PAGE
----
4 December 2021

Saturday, 09:57



Middle East is taking a hit again... Is everything okay in Baghdad?



The rapid development of events in the Near and Middle East, with the strengthening of some groups of influence and the weakening positions of others, forces the key players of regional politics to search for the new rules of the game. We should therefore assess the recent initiative of the Iraqi government to organise and hold a regional conference in Baghdad on 28 August through the prism of these circumstances. The purpose of summit is to reduce tensions in the Middle East and to underline Iraq's new role as a mediator in solving complex regional problems.

“Iraq, which for many years has been the centre of wars and conflicts, is now hosting leaders and representatives of the region to reaffirm its support for its sovereignty and prosperity,” President Barham Salih said at the summit. That perfectly shows the true goals of the organisers of the event.

Among the main topics of discussion were the regional water crisis, the war in Yemen, and the economic and political crisis that brought Lebanon to collapse. However, according to experts, the holding of event was significant in and of itself, as it took place amid the contradictions shaking this complex region.


What is the common denominator?

Heads of state attending the Baghdad summit included Egyptian President Abdel Fattah al-Sisi, King Abdullah II of Jordan, Emir of Qatar Sheikh Tamim bin Hamad Al Thani and French President Emmanuel Macron. The meeting was also attended by the heads of the governments of Kuwait and the UAE, foreign ministers of Turkey, Iran and Saudi Arabia.

Although the organisers said they did not expect any diplomatic breakthroughs, there was an attempt to shape a new regional agenda following the withdrawal of the US troops from Afghanistan and Iraq, as well as the rise of the Taliban to power in Kabul.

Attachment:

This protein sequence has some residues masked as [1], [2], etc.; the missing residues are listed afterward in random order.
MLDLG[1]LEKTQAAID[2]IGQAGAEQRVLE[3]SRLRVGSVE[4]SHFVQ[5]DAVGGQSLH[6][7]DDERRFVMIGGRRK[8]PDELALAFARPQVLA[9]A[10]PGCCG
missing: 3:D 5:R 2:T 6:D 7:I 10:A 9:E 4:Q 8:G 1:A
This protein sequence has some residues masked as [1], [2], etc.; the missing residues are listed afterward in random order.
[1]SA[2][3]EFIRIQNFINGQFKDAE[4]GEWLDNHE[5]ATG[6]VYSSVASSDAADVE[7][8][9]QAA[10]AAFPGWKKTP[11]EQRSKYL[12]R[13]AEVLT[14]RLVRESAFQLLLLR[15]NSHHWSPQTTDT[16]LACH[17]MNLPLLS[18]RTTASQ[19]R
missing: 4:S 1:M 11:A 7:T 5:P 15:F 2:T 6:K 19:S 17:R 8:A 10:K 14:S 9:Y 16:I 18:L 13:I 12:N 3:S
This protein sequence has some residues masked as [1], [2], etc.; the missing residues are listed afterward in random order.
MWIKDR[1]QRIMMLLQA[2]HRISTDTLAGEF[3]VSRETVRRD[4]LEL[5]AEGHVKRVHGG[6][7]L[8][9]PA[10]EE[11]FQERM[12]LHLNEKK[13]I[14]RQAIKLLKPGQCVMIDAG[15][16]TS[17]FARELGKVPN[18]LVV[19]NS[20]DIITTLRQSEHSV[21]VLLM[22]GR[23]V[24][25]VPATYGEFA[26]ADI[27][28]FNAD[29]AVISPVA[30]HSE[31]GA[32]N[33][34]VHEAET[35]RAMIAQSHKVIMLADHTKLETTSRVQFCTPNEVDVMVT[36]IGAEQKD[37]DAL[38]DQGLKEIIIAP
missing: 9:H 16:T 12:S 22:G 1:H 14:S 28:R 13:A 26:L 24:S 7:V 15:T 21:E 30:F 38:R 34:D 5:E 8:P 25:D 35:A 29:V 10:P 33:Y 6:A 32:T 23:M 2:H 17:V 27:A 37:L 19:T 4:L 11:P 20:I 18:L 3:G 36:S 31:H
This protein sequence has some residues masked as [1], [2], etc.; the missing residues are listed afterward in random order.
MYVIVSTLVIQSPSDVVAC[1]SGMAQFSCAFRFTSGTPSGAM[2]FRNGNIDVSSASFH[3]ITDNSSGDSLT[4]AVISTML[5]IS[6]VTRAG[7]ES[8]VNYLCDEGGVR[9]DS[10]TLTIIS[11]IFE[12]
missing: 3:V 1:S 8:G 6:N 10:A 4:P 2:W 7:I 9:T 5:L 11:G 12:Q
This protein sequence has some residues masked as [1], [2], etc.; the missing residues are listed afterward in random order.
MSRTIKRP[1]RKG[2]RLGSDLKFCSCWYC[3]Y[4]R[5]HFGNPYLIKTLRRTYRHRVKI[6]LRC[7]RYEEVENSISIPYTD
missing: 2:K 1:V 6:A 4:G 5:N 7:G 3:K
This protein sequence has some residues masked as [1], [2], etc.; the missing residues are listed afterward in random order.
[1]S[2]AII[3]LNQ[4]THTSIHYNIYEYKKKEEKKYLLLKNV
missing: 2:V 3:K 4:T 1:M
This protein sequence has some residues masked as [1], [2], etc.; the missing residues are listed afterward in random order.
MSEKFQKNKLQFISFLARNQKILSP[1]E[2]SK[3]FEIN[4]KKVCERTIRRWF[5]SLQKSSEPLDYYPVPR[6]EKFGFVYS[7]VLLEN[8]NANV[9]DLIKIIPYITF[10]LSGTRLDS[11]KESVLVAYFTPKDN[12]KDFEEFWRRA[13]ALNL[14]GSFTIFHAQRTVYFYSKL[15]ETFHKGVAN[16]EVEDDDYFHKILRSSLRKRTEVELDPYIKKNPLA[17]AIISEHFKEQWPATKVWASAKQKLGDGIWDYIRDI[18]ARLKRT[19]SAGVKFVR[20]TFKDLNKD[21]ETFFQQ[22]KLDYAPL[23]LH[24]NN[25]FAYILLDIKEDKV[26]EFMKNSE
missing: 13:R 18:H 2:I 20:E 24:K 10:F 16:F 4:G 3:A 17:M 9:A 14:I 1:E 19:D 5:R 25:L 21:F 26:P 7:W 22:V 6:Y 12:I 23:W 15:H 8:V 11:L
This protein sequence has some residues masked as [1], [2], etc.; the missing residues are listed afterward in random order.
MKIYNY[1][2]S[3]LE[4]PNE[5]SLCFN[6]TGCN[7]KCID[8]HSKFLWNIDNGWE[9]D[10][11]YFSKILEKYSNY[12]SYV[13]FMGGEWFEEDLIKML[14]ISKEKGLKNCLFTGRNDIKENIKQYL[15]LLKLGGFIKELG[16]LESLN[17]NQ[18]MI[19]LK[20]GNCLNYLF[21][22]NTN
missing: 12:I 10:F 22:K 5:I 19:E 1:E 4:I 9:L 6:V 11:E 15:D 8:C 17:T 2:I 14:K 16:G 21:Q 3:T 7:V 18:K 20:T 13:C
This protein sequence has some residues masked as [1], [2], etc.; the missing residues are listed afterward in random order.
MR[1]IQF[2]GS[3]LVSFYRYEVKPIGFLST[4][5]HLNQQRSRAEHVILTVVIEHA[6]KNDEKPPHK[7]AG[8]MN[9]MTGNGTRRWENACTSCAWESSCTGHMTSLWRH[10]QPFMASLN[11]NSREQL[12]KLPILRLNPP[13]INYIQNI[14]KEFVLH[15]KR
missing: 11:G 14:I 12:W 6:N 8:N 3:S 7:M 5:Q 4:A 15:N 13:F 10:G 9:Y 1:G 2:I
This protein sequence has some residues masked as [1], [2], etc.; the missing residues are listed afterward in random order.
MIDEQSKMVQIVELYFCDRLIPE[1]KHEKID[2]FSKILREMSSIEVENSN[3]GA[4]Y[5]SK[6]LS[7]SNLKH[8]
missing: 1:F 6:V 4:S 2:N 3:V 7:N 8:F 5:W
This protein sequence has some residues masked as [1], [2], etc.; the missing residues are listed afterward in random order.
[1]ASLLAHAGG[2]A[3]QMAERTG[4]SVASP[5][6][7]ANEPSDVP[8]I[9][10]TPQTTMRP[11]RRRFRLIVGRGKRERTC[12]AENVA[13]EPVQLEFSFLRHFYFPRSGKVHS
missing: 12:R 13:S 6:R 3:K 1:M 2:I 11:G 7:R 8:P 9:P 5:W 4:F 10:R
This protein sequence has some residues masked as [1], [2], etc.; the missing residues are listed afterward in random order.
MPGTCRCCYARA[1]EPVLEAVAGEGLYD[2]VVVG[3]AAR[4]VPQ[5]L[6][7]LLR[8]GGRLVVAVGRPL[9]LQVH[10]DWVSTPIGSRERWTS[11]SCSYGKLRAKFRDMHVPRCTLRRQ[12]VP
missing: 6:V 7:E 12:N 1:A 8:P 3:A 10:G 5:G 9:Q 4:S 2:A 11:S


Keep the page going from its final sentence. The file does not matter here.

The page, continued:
It is no secret that there have always been contradictions between these regional states, which have recently become even more acute. The obvious desire of some ‘advanced’ states to more clearly pinpoint their areas of interest outside their national borders, including in the military-political sphere, leads to a clash and conflict of interests. A number of states are increasing their military presence in various parts of the Middle East, demonstrating their determination to defend their position by all possible means. Former partners and allies become rivals in these conditions. On the other hand, former ardent and implacable opponents are beginning to show interest in dialogue in order to strengthen their geopolitical positions and regroup forces to counter their former allies.

This is also true for the relationship between Saudi Arabia and the UAE, on the one hand, and Saudi Arabia and Iran, on the other. Under the new conditions, Baghdad is increasingly offering its services as a mediator and an effective negotiating platform, trying to play on the field of the warring parties. Iraqi Prime Minister Mustafa al-Kazimi openly made it clear at the summit that negotiations between Riyadh and Tehran on normalisation of relations are underway. Moreover, this statement was made many months after the information about contacts between the Iranian and Saudi representatives in Baghdad. Thus, Iraq decided to remind that this topic is still open and is being promoted with its active participation.


Baghdad's activity in the interests of Paris

Given that the US is loosening its grip on regional affairs, Baghdad invites other countries to be active and find a formula for cooperation that suits everyone.

At the same time, the July visit of Iraqi Prime Minister al-Kazimi to the US gave rise to speculations that one of his goals was to obtain permission from the White House to implement the above idea. This goes well with the ongoing reformatting of the current US policy in the Middle East. Washington seeks to optimise its presence in the region by creating a balance of power and interests of its participants, which could be regulated, not controlled by actions from Washington. The US needs partners who can act as agents of such a policy.